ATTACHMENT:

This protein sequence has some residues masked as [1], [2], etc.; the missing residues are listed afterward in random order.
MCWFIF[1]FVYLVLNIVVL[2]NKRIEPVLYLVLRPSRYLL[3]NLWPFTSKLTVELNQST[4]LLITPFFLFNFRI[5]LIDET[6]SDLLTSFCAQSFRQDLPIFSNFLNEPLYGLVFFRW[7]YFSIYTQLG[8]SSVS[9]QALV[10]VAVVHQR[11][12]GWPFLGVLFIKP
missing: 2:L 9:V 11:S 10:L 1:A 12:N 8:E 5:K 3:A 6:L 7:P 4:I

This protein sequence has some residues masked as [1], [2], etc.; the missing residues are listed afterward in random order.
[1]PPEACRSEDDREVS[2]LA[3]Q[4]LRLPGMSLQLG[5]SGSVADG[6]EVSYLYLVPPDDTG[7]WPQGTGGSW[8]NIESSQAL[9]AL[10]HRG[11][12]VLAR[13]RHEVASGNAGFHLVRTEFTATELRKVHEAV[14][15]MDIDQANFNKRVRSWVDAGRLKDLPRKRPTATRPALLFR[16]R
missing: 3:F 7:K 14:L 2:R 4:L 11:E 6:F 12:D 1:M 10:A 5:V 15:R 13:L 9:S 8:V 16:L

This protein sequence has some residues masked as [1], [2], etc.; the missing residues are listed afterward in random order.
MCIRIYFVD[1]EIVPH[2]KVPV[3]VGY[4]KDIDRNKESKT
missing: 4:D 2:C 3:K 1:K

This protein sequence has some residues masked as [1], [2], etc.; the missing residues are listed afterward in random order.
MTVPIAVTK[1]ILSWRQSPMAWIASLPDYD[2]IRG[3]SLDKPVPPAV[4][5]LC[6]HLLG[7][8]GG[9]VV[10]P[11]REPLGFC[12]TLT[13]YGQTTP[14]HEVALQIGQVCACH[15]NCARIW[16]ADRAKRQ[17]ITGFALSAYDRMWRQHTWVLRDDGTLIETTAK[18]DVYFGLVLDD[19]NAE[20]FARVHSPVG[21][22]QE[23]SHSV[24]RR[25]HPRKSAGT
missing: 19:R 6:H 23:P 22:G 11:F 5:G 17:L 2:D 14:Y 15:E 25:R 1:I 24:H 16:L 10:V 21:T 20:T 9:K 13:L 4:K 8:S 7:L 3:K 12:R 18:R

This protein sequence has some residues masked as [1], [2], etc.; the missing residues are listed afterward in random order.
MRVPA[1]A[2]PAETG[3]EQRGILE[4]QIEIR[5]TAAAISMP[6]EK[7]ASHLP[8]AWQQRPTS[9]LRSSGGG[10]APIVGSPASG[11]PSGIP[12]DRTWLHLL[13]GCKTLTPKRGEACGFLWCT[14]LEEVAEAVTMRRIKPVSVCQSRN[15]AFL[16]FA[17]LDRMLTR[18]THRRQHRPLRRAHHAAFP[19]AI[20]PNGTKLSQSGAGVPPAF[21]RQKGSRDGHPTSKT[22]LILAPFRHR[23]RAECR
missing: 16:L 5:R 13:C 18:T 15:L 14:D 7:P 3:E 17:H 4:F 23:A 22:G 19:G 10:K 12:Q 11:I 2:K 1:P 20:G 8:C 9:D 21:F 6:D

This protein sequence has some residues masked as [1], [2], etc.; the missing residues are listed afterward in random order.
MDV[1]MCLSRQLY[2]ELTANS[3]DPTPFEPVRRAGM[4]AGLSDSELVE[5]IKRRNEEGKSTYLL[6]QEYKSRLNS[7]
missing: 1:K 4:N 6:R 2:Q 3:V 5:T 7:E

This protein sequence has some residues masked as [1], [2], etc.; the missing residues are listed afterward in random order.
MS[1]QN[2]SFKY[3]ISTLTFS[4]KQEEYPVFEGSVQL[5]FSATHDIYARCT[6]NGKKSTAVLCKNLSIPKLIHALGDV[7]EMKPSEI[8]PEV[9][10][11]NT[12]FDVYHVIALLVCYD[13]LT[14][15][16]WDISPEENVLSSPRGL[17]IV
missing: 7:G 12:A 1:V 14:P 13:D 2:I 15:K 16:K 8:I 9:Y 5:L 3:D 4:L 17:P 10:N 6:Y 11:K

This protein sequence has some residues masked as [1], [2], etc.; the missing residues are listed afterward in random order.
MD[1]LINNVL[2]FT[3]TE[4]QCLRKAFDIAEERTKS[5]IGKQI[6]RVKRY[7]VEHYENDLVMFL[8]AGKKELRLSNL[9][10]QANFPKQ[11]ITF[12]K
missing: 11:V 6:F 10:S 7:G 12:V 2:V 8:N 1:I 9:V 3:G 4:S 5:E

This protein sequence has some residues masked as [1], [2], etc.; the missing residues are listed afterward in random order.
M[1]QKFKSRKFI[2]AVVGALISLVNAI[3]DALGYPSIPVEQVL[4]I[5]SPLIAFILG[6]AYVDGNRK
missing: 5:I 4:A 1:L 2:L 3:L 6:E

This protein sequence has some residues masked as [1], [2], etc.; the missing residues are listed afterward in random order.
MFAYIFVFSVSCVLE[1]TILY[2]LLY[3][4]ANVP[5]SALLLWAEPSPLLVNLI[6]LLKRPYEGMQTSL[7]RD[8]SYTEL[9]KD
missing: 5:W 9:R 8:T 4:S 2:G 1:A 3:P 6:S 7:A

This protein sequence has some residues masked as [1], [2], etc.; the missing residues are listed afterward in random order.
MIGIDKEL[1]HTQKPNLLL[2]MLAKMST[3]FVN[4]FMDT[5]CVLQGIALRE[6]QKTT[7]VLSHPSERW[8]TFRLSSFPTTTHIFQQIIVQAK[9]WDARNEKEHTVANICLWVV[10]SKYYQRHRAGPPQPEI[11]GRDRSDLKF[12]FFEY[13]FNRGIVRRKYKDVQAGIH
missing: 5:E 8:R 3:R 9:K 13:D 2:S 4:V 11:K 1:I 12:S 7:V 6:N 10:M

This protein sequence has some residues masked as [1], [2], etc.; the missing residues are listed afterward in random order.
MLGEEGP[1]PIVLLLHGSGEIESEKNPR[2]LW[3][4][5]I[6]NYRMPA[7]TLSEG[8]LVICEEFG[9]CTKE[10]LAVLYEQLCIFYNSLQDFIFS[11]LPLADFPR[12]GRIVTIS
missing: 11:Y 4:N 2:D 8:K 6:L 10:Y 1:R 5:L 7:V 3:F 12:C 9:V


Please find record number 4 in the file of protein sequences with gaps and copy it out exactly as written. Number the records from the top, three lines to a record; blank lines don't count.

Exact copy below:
This protein sequence has some residues masked as [1], [2], etc.; the missing residues are listed afterward in random order.
MTVPIAVTK[1]ILSWRQSPMAWIASLPDYD[2]IRG[3]SLDKPVPPAV[4][5]LC[6]HLLG[7][8]GG[9]VV[10]P[11]REPLGFC[12]TLT[13]YGQTTP[14]HEVALQIGQVCACH[15]NCARIW[16]ADRAKRQ[17]ITGFALSAYDRMWRQHTWVLRDDGTLIETTAK[18]DVYFGLVLDD[19]NAE[20]FARVHSPVG[21][22]QE[23]SHSV[24]RR[25]HPRKSAGT
missing: 19:R 6:H 23:P 22:G 11:F 5:G 17:L 2:D 14:Y 15:E 25:R 1:I 24:H 16:L 10:V 21:T 20:T 9:K 13:L 4:K 8:S 7:L 3:K 12:R 18:R